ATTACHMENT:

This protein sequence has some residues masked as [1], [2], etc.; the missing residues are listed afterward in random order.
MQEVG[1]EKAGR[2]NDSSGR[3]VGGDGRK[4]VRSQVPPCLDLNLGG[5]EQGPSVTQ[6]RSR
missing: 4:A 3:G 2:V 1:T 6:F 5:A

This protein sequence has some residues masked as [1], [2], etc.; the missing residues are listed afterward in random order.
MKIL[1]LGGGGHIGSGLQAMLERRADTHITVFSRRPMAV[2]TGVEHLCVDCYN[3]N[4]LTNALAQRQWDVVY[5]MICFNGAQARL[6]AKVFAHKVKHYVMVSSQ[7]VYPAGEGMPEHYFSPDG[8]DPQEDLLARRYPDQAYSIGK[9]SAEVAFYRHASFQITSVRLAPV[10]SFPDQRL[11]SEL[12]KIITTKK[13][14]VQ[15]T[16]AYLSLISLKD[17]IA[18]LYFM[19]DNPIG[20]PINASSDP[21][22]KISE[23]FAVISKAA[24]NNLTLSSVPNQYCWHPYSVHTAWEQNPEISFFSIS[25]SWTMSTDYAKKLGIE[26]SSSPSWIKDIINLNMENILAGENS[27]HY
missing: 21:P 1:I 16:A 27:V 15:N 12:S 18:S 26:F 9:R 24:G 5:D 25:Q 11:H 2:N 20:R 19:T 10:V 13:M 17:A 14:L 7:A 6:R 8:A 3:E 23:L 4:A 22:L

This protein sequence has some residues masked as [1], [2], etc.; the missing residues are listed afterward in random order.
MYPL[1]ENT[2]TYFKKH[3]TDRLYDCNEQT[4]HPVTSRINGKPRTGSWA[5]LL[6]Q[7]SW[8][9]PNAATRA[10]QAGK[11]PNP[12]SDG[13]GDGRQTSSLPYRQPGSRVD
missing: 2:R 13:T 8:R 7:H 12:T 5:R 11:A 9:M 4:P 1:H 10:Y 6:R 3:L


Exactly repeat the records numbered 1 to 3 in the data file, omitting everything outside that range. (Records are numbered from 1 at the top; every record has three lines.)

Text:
This protein sequence has some residues masked as [1], [2], etc.; the missing residues are listed afterward in random order.
MQEVG[1]EKAGR[2]NDSSGR[3]VGGDGRK[4]VRSQVPPCLDLNLGG[5]EQGPSVTQ[6]RSR
missing: 4:A 3:G 2:V 1:T 6:F 5:A

This protein sequence has some residues masked as [1], [2], etc.; the missing residues are listed afterward in random order.
MKIL[1]LGGGGHIGSGLQAMLERRADTHITVFSRRPMAV[2]TGVEHLCVDCYN[3]N[4]LTNALAQRQWDVVY[5]MICFNGAQARL[6]AKVFAHKVKHYVMVSSQ[7]VYPAGEGMPEHYFSPDG[8]DPQEDLLARRYPDQAYSIGK[9]SAEVAFYRHASFQITSVRLAPV[10]SFPDQRL[11]SEL[12]KIITTKK[13][14]VQ[15]T[16]AYLSLISLKD[17]IA[18]LYFM[19]DNPIG[20]PINASSDP[21][22]KISE[23]FAVISKAA[24]NNLTLSSVPNQYCWHPYSVHTAWEQNPEISFFSIS[25]SWTMSTDYAKKLGIE[26]SSSPSWIKDIINLNMENILAGENS[27]HY
missing: 21:P 1:I 16:A 27:V 15:N 12:S 18:S 26:F 9:R 24:G 5:D 25:Q 11:H 2:N 20:R 19:T 10:V 13:M 17:A 14:L 7:A 6:R 8:A 3:E 23:L 4:A 22:L

This protein sequence has some residues masked as [1], [2], etc.; the missing residues are listed afterward in random order.
MYPL[1]ENT[2]TYFKKH[3]TDRLYDCNEQT[4]HPVTSRINGKPRTGSWA[5]LL[6]Q[7]SW[8][9]PNAATRA[10]QAGK[11]PNP[12]SDG[13]GDGRQTSSLPYRQPGSRVD
missing: 2:R 13:T 8:R 7:H 12:T 5:R 11:A 9:M 4:P 1:H 10:Y 6:R 3:L